What this doesn’t say as well as Wells’ statement is that Wells had no knowledge of Green’s transgressions until January of 2016 and that he did not know the scope of Green’s transgressions until August of 2016. The concern is that Wells did know about the allegations, but there were no charges filed or not actual suspension from the Title IX office and and so Wells did not suspend Green because there was no formal suspension by the Title IX office.
I’m asking out of ignorance, is this the correct procedure? It seems that this would be proper procedure and we also live in a society where a person is innocent until proven guilty so the question is if Wells should have suspended Green outside of what the Title IX office was doing?
Of course, the other issue here is that there’s not a coordinated statement that’s being made by the athletic department and there are members of the athletic department providing clarification about a pretty serious story on a message board. There should be a more formal statement from the athletic department about the following: 1) when did Wells know about Green’s allegations regarding potential sexual assaults; 2) did athletic director Kirby Hocutt investigate these allegations prior to hiring Wells; 3) what did Wells find out in January of 2016 and August of 2016; and 4) why are there inconsistent statements by Wells about what and when he knew in 2016.
I also understand that there has seemingly always been a very cozy relationship between RedRaiderSports and the athletic department. I believe that Giovannetti was an active member or perhaps an owner of that site at some time and I honestly do not know who owns the website now or the relationship between any of the owners and the athletic department. I will also fully admit that this may not really matter one iota and is a side-story to what Wells knew and when, the problem of course is that an athletic department official made a statement on a message board rather than on the official site is maybe not the best way to handle this situation.
My official stance is that if Wells knew about Green’s sexual assaults at some point during his playing career and did not follow the correct procedure, whatever that was at Utah State, then Wells should be terminated immediately. This of course presumes that the correct procedure is to notify Title IX and let them determine if a player should be suspended. And to be completely truthful, I do not know what the correct procedure actually is. This is going to play out, there will be depositions taken, emails and phone records will be obtained and it is better to simply address this head-on right now rather than wait. And of course, this may not be something that can be determined right now. Texas Tech probably doesn’t have access to Wells’ emails from Utah State or phone records to determine if there was a phone call to or from Green and between Wells at the time the allegations were made.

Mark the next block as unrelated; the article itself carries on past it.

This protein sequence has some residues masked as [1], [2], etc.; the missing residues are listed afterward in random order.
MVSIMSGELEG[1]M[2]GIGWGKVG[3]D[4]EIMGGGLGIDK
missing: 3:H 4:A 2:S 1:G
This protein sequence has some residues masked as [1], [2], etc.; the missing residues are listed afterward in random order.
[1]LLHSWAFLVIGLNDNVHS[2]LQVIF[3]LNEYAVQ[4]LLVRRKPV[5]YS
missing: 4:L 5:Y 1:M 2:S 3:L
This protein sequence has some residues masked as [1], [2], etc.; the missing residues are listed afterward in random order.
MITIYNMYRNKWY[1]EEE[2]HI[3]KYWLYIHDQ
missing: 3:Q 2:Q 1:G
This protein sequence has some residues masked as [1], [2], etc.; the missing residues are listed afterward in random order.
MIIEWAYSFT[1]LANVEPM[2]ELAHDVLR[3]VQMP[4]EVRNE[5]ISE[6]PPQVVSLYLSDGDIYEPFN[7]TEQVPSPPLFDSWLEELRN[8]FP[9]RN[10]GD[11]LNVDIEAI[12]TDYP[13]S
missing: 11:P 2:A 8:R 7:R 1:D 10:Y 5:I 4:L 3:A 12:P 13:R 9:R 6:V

And we also have questions about how far the interview process delved into this situation between Hocutt and Wells. I got the feeling from the interview process that Hocutt identified Wells quickly and I don’t know if there was an open records request as to if the athletic department hired to vet Wells (if anyone at all) and his background. Of course, I don’t know if Hocutt hired outside counsel to vet Chris Beard either or Tim Tadlock.
We’re probably not going to get answers today and we may not get any answers for months, maybe until discovery can get underway. The least of my concerns is the football program and I’m sort of just trusting that the people with the authority to do the right thing will do the right thing when it is the appropriate time.